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Rez, White and Blues concert

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The First Peoples' Festival's annual spotlight concert took place on June
19 at Le Lion d'Or stage and an encore performance was held June 20. An
all-star cast was present to celebrate Aboriginal music. Richard
Desjardins, Taima, Forestare, Brian Andre and Gilles Sioui all performed in
the intimate club setting.

Beloved son of Quebec and longtime friend of the festival, Richard
Desjardins, and his hand-picked Kanasuta musicians took the lead with a
dynamic acoustic 13-guitar overture to the concert. The best-of-the-best
guitar virtuosos made a striking impression led with the musical direction
of Norman Guilbeault.

Desjardins is considered Quebec's premier French-speaking artist and his
solo album, Kanasuta, has sold 70,000 copies. His combination of rock 'n'
roll, country, tango and blues brought down the house. Desjardins said he
had been playing classical piano since he was 9 years old and has been
performing professionally for 47 years He plans an upcoming European tour.

Taima is a widely used Inuktitut expression that means "Enough! It's over.
Let's move on ..." Taima's members Elisapie Isaac, Inuk from Nunavik who
now makes her home in Salluit and Alain Auger, a Quebecois from Abitibi,
use the name to symbolize an improvement in relations between Inuit and
non-Native peoples.

Taima has been together since July 2000 and this past February they
released their first album. The group's hot pop/rock 'n' roll style is sure
to garner much attention as they become ever more widely known. Taima has
been invited to go on a European tour starting soon in Amsterdam.

Issac, 27, said that music came naturally to her as a child and because of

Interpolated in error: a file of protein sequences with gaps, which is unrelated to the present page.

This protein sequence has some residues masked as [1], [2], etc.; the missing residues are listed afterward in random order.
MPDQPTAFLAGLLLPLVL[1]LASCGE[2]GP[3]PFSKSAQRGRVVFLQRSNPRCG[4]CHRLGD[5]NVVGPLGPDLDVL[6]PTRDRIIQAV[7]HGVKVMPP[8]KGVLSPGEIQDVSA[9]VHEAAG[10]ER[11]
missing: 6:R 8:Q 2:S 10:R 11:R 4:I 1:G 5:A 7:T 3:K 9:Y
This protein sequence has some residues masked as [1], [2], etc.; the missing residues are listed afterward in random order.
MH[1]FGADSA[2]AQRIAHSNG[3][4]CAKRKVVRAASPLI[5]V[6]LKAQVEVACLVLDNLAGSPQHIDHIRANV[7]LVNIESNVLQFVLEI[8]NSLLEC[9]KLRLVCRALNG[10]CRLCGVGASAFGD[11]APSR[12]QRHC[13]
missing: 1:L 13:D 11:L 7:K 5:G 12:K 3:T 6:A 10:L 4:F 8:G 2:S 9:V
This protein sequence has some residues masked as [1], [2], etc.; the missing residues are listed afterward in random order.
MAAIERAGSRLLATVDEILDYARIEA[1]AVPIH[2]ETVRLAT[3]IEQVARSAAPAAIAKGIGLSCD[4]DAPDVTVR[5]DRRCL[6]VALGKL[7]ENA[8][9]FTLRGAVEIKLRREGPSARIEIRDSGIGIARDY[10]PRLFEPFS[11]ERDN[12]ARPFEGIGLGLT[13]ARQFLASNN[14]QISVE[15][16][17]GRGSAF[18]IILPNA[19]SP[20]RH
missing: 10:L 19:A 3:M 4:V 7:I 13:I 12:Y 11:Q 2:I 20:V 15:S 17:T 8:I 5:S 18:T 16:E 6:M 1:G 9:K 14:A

the small town atmosphere it was one of the few things that was hers alone.
"[A career in] music was not a choice that I made it, has always been
there. It came naturally to me. When I met Alain four or five years ago I
really decided that is what I wanted to do," Issac said in an interview
with Indian Country Today.

Issac said she was adopted and that her family never pushed her toward
music but they always gave her encouragement, never imposing, but always
encouraging. Her biological family all have musical tendencies and the
first time she ever appeared on stage was as a backup singer with her
uncle's band which is well known locally and had been together since the
'60s.

Thirty-two year old Auger is a trained guitarist and composer. He was
attracted by Issac's style as a co-creator - an accomplice who would
understand his goals. "I think my intuitive side and Alain's talent and
more musical background makes it [their musical style] more real," said
Issac.

In a dramatic conclusion to the concert Issac sang lead with Desjardin on
one of his most popular songs - a creation story myth about the crossing of
the Bering Strait. Issac said they had only practiced the song twice
before. "I don't think I had ever worked so hard to pronounce these words
to tell the story and to really push myself to feel it because it is such a
big song. It is his masterpiece," said Issac.

The crowd was overcome by the strong emotional moment and gave a long
standing ovation to these wonderful First Nations' performers.